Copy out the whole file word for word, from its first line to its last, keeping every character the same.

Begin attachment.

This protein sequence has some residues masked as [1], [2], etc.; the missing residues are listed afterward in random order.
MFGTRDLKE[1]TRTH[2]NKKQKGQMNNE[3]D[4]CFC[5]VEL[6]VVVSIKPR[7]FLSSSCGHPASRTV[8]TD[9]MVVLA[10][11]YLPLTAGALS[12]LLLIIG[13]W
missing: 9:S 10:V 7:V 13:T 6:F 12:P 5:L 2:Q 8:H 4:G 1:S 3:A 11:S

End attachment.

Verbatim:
This protein sequence has some residues masked as [1], [2], etc.; the missing residues are listed afterward in random order.
MFGTRDLKE[1]TRTH[2]NKKQKGQMNNE[3]D[4]CFC[5]VEL[6]VVVSIKPR[7]FLSSSCGHPASRTV[8]TD[9]MVVLA[10][11]YLPLTAGALS[12]LLLIIG[13]W
missing: 9:S 10:V 7:V 13:T 6:F 12:P 5:L 2:Q 8:H 4:G 1:S 3:A 11:S